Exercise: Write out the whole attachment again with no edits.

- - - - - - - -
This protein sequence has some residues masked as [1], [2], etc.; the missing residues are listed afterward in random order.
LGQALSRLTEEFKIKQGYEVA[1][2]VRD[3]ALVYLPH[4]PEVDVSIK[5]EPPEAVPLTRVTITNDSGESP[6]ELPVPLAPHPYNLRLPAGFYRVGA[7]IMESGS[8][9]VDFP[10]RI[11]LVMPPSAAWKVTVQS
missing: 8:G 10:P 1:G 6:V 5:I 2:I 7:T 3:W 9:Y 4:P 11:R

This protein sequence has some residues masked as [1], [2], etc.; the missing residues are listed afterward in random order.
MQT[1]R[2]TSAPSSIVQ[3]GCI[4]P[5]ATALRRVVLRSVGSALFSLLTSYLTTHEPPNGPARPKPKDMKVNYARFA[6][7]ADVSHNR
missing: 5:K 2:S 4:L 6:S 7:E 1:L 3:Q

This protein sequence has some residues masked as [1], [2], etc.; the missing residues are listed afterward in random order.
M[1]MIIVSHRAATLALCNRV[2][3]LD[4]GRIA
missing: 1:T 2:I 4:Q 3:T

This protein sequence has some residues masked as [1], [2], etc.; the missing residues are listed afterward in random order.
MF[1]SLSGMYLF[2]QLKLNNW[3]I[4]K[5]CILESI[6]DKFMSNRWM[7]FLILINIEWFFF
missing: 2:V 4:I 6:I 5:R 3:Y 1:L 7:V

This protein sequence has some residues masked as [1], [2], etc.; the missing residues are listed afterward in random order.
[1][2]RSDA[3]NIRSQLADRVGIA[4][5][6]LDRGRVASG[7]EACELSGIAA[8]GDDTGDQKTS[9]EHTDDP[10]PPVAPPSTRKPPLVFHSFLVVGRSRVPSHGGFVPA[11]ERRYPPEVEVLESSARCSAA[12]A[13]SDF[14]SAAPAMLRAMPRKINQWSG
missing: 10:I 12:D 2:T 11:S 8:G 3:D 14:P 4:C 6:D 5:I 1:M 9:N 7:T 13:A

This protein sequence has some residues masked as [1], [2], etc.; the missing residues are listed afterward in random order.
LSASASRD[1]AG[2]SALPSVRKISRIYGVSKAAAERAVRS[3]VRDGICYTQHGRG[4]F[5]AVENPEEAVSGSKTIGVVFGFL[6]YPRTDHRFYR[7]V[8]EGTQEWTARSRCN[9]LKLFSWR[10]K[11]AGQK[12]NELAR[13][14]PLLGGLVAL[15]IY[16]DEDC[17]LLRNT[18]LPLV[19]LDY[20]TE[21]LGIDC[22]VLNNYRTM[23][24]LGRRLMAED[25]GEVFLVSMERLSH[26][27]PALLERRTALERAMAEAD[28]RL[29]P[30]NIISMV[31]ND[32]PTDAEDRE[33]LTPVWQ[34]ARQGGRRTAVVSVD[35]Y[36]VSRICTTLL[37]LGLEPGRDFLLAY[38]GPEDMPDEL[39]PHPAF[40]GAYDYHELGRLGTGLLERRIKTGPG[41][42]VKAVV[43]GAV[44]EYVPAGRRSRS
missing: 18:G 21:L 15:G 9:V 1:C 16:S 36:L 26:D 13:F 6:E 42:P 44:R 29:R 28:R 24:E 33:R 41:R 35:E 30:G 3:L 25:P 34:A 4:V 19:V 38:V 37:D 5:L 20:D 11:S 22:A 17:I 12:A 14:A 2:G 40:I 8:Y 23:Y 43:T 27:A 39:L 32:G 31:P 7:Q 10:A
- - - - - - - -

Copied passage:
This protein sequence has some residues masked as [1], [2], etc.; the missing residues are listed afterward in random order.
LGQALSRLTEEFKIKQGYEVA[1][2]VRD[3]ALVYLPH[4]PEVDVSIK[5]EPPEAVPLTRVTITNDSGESP[6]ELPVPLAPHPYNLRLPAGFYRVGA[7]IMESGS[8][9]VDFP[10]RI[11]LVMPPSAAWKVTVQS
missing: 8:G 10:P 1:G 6:V 5:I 2:I 7:T 3:W 9:Y 4:P 11:R

This protein sequence has some residues masked as [1], [2], etc.; the missing residues are listed afterward in random order.
MQT[1]R[2]TSAPSSIVQ[3]GCI[4]P[5]ATALRRVVLRSVGSALFSLLTSYLTTHEPPNGPARPKPKDMKVNYARFA[6][7]ADVSHNR
missing: 5:K 2:S 4:L 6:S 7:E 1:L 3:Q

This protein sequence has some residues masked as [1], [2], etc.; the missing residues are listed afterward in random order.
M[1]MIIVSHRAATLALCNRV[2][3]LD[4]GRIA
missing: 1:T 2:I 4:Q 3:T

This protein sequence has some residues masked as [1], [2], etc.; the missing residues are listed afterward in random order.
MF[1]SLSGMYLF[2]QLKLNNW[3]I[4]K[5]CILESI[6]DKFMSNRWM[7]FLILINIEWFFF
missing: 2:V 4:I 6:I 5:R 3:Y 1:L 7:V

This protein sequence has some residues masked as [1], [2], etc.; the missing residues are listed afterward in random order.
[1][2]RSDA[3]NIRSQLADRVGIA[4][5][6]LDRGRVASG[7]EACELSGIAA[8]GDDTGDQKTS[9]EHTDDP[10]PPVAPPSTRKPPLVFHSFLVVGRSRVPSHGGFVPA[11]ERRYPPEVEVLESSARCSAA[12]A[13]SDF[14]SAAPAMLRAMPRKINQWSG
missing: 10:I 12:D 2:T 11:S 8:G 3:D 14:P 4:C 6:D 5:I 1:M 9:N 7:T 13:A

This protein sequence has some residues masked as [1], [2], etc.; the missing residues are listed afterward in random order.
LSASASRD[1]AG[2]SALPSVRKISRIYGVSKAAAERAVRS[3]VRDGICYTQHGRG[4]F[5]AVENPEEAVSGSKTIGVVFGFL[6]YPRTDHRFYR[7]V[8]EGTQEWTARSRCN[9]LKLFSWR[10]K[11]AGQK[12]NELAR[13][14]PLLGGLVAL[15]IY[16]DEDC[17]LLRNT[18]LPLV[19]LDY[20]TE[21]LGIDC[22]VLNNYRTM[23][24]LGRRLMAED[25]GEVFLVSMERLSH[26][27]PALLERRTALERAMAEAD[28]RL[29]P[30]NIISMV[31]ND[32]PTDAEDRE[33]LTPVWQ[34]ARQGGRRTAVVSVD[35]Y[36]VSRICTTLL[37]LGLEPGRDFLLAY[38]GPEDMPDEL[39]PHPAF[40]GAYDYHELGRLGTGLLERRIKTGPG[41][42]VKAVV[43]GAV[44]EYVPAGRRSRS
missing: 18:G 21:L 15:G 9:V 1:C 16:S 36:L 26:D 13:F 6:E 42:P 44:R 29:R 28:R 24:E 33:R 41:R 35:E 30:G 3:L 25:P 34:A 4:V 19:V 38:V 37:D 5:L 20:D 11:S 22:A 17:I 12:A 14:A 2:G 40:I 8:Y 23:Y 43:T 27:A 39:L 32:G 31:P 7:Q 10:A